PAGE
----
When Jamie Flecker, 46, went to see a doctor in 2012 about back pain, she never imagined she would be rushed to the hospital and diagnosed with a rare cancer called leiomyosarcoma.
Leiomyosarcoma is an aggressive cancer of the smooth muscle, and usually occurs in the uterus or abdomen. It accounts for less than .035 percent of all cancer cases, according to a study by Sweden University Hospital.
As Flecker prepared to undergo immediate surgery to remove a melon-sized tumor, all she could think about was, “making a list of all of the things my kids needed, contacting their teachers, and ensuring that they would be okay,” she told FoxNews.com
After her surgery, Flecker was bedridden at her Coram, N.Y. home for months and underwent aggressive chemotherapy in an effort to ward off the soft tissue sarcoma.
“Everything revolved around my bed,” she recalled. “But my kids were just happy that I was home.”
Flecker and her husband have been very open with their two children, 11-year-old Mitchell and 10-year-old Amanda, about her illness.
But Flecker, now in remission, worries that her battle with cancer might be impacting her children in ways that she can’t see.
“My kids say they’re fine, but I don’t know what they are actually thinking,” she said.
Children of cancer patients are often an overlooked population because they do not suffer from the disease themselves. However, the emotional stress of growing up with a parent battling cancer often robs children of their carefree childhood. Many times, they suffer quietly, leading to academic, social, emotional and developmental problems, according to a study from the Groningen University Medical Center.
Addressing the Need
As the only national organization that addresses the needs of over 3 million children in this position, Camp Kesem aims to give children an escape to an environment where they can have fun and just be kids.
Founded in 2000 at Stanford University, Camp Kesem has 54 chapters across the United States and will sponsor over 3,800 campers this summer. The overnight camp, for children ages 6-16 who have or have had a parent with cancer, is completely free.
All of the camps are also organized and operated entirely by college students, giving them a unique opportunity to develop leadership skills and make a lasting impact on the lives of children.
When Tobin George and Jamie Leonard, seniors at Stony Brook University in New York, were introduced to Camp Kesem, they were immediately motivated to bring the camp to the Long Island community. The students both have a personal connection to the cause— George was just seven when he lost his mother to leukemia and Leonard was a teenager when his father battled prostate cancer.
“Having been in that position, I know the need. I know the reasoning behind the magic of Camp Kesem firsthand. I think it’s an incredible opportunity that we have to be able to give back to our community and say, ‘You’re not alone,’” Leonard told FoxNews.com.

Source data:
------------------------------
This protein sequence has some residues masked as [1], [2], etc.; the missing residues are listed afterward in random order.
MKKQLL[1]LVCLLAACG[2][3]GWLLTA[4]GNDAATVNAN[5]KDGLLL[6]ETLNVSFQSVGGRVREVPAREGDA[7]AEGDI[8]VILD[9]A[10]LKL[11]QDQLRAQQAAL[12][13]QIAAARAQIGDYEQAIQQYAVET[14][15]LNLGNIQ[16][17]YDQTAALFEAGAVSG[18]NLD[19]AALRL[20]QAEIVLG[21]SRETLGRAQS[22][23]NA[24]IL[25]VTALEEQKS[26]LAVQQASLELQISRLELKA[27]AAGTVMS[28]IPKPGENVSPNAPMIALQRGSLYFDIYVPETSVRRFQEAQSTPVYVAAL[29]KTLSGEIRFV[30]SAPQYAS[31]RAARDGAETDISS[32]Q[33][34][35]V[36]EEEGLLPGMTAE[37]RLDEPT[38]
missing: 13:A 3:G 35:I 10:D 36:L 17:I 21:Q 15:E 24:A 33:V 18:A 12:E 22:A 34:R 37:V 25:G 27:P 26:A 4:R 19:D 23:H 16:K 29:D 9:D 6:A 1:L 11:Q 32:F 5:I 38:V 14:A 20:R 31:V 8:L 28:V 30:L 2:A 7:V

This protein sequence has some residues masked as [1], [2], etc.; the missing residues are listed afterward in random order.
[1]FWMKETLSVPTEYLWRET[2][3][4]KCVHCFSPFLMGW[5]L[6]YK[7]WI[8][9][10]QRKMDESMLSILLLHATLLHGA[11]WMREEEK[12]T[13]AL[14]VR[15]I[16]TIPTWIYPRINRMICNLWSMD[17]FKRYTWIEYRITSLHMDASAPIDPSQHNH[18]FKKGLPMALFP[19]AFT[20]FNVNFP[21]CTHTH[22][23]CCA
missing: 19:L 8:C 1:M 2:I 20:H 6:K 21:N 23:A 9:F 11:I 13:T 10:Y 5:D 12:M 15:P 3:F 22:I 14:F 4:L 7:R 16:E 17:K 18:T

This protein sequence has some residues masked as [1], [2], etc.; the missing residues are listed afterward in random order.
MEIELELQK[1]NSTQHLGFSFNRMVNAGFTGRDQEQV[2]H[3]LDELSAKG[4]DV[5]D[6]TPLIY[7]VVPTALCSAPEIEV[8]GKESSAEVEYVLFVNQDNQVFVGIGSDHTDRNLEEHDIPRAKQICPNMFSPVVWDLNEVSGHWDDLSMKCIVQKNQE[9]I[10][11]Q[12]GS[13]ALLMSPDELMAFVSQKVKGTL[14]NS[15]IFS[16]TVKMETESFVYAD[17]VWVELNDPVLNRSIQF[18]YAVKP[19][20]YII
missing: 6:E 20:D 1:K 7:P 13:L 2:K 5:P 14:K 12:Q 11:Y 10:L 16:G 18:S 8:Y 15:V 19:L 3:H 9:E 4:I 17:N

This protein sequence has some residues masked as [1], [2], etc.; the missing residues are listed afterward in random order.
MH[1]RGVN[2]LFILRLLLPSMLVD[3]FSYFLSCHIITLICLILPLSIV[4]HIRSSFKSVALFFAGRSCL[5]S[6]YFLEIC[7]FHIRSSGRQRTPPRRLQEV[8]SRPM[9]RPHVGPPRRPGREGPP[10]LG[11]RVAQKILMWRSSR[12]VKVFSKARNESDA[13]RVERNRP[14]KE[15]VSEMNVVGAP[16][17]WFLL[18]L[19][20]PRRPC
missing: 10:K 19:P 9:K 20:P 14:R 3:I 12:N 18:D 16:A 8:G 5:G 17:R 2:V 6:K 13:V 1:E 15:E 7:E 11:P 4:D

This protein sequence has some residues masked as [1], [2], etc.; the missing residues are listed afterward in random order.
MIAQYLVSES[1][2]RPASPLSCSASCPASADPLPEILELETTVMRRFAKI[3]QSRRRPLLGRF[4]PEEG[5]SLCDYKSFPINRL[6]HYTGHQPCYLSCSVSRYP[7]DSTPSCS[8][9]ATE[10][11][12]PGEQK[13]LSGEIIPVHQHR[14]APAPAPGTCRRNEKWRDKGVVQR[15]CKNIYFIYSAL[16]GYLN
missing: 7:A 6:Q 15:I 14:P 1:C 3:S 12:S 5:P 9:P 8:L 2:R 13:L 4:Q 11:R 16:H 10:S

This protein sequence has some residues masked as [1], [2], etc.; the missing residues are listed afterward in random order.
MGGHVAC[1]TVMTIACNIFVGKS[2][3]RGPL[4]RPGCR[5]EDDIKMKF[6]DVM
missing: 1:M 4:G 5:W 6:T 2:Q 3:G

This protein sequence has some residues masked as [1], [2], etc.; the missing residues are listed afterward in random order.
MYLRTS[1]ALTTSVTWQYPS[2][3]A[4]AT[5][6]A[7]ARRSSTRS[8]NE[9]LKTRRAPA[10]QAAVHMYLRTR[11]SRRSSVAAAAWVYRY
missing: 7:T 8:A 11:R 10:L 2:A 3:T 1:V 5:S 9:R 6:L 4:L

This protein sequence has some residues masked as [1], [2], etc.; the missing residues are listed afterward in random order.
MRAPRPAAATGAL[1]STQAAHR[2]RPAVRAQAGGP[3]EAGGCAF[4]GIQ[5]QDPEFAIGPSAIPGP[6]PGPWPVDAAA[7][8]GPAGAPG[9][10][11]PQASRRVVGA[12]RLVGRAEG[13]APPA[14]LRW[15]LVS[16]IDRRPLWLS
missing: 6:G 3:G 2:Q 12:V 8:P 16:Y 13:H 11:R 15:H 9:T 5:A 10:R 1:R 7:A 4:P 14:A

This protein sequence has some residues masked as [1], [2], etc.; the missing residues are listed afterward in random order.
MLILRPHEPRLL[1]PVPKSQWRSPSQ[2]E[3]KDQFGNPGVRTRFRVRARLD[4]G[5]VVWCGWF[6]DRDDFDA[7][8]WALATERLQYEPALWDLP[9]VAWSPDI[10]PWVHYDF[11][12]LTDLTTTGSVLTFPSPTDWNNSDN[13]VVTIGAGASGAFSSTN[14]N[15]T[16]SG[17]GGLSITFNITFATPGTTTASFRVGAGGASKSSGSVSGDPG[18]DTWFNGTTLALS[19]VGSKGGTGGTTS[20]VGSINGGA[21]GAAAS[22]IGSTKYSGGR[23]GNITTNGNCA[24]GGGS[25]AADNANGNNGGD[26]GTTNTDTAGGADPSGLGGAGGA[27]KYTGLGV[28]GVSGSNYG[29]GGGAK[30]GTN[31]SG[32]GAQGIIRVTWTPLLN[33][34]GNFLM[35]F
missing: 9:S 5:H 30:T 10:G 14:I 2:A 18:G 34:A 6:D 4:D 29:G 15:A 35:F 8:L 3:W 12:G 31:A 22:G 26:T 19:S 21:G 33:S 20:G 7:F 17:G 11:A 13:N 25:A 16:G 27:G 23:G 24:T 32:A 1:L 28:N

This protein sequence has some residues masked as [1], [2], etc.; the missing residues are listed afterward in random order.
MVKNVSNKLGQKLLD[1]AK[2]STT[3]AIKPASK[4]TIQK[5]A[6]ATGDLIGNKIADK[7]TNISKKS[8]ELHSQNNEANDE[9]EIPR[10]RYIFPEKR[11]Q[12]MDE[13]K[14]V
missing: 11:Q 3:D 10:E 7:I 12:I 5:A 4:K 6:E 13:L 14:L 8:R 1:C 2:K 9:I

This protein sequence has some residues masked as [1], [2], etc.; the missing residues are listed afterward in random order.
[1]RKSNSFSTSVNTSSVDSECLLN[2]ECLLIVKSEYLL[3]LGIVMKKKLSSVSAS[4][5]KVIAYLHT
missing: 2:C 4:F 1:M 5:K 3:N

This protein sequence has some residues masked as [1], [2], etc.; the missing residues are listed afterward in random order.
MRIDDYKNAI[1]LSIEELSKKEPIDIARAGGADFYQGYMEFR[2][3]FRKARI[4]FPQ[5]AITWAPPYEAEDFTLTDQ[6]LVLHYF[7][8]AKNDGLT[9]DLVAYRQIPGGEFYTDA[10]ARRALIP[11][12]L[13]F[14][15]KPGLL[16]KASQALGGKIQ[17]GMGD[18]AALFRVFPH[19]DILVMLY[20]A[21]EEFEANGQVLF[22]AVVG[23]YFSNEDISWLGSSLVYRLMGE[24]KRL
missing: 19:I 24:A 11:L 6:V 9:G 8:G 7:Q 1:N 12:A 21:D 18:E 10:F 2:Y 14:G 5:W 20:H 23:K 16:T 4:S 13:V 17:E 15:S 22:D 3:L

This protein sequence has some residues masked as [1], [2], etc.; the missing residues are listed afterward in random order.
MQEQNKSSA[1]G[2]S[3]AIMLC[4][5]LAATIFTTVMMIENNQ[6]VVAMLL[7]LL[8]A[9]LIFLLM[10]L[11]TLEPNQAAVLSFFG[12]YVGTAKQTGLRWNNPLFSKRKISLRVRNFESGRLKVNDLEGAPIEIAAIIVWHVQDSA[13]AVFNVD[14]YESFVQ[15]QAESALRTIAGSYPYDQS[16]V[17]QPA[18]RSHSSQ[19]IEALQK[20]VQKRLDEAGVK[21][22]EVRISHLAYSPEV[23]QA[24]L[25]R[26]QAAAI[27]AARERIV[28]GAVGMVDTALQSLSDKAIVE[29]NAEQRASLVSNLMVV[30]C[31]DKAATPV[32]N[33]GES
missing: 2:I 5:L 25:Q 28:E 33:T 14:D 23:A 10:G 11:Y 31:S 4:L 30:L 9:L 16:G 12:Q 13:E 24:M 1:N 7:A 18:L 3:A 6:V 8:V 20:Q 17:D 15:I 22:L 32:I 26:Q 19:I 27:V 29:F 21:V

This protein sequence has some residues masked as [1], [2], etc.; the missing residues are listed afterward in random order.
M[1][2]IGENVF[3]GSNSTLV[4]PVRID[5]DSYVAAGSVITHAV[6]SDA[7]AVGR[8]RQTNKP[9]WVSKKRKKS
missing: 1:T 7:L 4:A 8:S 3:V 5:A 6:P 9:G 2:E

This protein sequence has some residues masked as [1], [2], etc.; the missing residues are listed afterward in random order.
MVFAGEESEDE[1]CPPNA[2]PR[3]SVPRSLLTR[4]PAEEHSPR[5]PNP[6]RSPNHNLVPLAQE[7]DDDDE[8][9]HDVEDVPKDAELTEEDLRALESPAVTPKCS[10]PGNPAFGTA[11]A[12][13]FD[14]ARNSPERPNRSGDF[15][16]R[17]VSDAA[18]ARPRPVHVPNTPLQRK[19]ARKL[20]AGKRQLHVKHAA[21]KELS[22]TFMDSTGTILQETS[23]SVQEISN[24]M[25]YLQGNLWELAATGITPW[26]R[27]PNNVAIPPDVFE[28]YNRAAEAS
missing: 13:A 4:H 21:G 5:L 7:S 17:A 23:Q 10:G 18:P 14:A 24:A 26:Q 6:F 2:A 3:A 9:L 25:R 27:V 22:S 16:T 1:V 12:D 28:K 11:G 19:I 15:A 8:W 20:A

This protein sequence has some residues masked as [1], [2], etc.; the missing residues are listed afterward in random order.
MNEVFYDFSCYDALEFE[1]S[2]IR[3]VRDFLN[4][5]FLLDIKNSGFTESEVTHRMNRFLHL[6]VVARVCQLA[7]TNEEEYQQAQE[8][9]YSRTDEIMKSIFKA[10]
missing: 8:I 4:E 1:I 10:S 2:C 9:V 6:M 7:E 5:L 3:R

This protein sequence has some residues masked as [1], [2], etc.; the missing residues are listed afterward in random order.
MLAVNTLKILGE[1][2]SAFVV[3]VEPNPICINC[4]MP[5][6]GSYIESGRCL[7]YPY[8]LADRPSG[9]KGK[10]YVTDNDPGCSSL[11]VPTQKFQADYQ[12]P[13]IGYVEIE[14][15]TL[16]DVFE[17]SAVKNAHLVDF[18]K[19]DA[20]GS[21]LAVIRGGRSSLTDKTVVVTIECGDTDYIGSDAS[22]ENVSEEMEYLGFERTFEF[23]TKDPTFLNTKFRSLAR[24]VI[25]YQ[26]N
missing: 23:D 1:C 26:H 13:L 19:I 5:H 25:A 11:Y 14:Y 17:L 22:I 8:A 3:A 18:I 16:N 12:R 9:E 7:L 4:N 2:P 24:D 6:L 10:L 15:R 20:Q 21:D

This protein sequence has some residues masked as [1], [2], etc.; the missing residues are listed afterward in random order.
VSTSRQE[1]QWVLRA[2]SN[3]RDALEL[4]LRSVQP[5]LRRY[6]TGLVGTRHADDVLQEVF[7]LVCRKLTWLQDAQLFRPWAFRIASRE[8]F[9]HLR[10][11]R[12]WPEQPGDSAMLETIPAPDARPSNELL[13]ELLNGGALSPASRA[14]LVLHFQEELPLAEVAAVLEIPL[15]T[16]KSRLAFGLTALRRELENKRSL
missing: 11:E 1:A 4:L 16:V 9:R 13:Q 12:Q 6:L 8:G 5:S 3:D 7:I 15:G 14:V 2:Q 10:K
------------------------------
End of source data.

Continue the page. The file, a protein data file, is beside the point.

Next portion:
After being awarded a $10,000 LIVESTRONG grant, Camp Kesem Stony Brook was founded last year and will host its first camp this summer. The camp will take place from August 10-15 and will have the largest group of campers for any new Camp Kesem chapter.
Flecker first found out about Camp Kesem while searching the web for resources to support her children as she underwent treatment.
“When I first read about Camp Kesem I thought, they absolutely have to go,” Flecker said. “I know this is going to be the most amazing experience they can have.”
A Week of Magic
“Kesem” means magic in Hebrew, and that sentiment is at the center of all camp activities. From daily offerings like swimming, archery, and campfires, to themed days like Color Day and Reality TV Day, the camp is packed with fun adventures.
“I’m excited for camp,” Flecker’s son Mitchell told FoxNews.com. “I’m most looking forward to all of the different activities.”
Present in various mediums throughout camp is a green and blue cartoon caterpillar named Karl Kesem, the national mascot for the camp. A symbol of the transformation that caterpillars undergo to become butterflies, Karl represents the transformation that campers and counselors undergo at the camp.
Another tradition of Camp Kesem, Cabin Chats, is chance for campers to develop close-knit communities and talk about things as simple as favorite books and as meaningful as their fears and hopes.
Flecker’s daughter Amanda told FoxNews.com that she is, “excited about outdoor sports, s'mores, swimming, and campfires.”
“Meeting other kids who are going through what I did will be helpful,” she added.
While the campers are aware of the reason they are at Camp Kesem, their parent’s cancer is directly addressed only once, at the Empowerment Ceremony. During the ceremony, counselors and campers gather together and have the opportunity to share how cancer has impacted their lives, while finding strength and support from each other.
The impact of Camp Kesem lasts far beyond the week of camp, allowing participants to make lasting friendships and giving families a lasting support network.
As camp approaches, George and Leonard hope that the inaugural year of Camp Kesem Stony Brook will serve as a model for the future.
“One of our biggest hopes is that we are able to successfully create a camp that not only impacts the lives of the campers we have this year, but we also want to create a strong foundation so that this camp can continue to exist and service Long Island,” George said.
Ruchi Shah is a FOX News college associate and a member of the leadership team of Camp Kesem Stony Brook.